Certitude is the bane of group decision-making. Physicist Richard Feynman beseeches researchers to “leave the door to the unknown ajar,” even when a scientific law appears settled. That’s doubly true for military and naval bureaucracies. After all, martial science is never settled. We should all be doubters—and seek out skeptics of Feynman’s ilk to poke holes in our schemes. Whether his input is right, wrong, or somewhere in between, the devil’s advocate invigorates strategic and operational discourses—subjecting proposals to penetrating scrutiny and bolstering the final product.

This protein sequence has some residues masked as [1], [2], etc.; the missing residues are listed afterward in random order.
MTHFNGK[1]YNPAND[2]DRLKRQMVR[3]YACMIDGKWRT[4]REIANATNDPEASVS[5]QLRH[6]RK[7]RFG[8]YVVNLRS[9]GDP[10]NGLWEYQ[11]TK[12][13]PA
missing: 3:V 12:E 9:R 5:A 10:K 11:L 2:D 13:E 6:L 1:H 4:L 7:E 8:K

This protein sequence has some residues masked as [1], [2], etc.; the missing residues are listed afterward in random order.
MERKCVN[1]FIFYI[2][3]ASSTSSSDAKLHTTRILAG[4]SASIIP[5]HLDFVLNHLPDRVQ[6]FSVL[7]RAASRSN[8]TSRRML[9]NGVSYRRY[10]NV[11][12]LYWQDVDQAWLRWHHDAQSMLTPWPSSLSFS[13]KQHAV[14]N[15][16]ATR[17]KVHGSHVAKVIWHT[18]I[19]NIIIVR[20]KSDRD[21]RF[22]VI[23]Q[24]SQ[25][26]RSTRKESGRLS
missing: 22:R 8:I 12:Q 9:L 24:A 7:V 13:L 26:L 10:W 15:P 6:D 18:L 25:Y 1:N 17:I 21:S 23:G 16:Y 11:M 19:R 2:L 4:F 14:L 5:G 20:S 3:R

Monday, June 5, 2017
Certitude is the bane of group decision-making
From Why Japan Lost the Battle of Midway by James Holmes. Holmes uses the Battle of Midway as a case example of some of the challenges to effective decision-making, in this case, the challenge of a great man reputation accidentally forcing an epistemic closure. Everyone defers to the wisdom of the great man and that closes off recognition and acknowledgement of new information and alternative perspectives. The concluding paragraph is a good summation: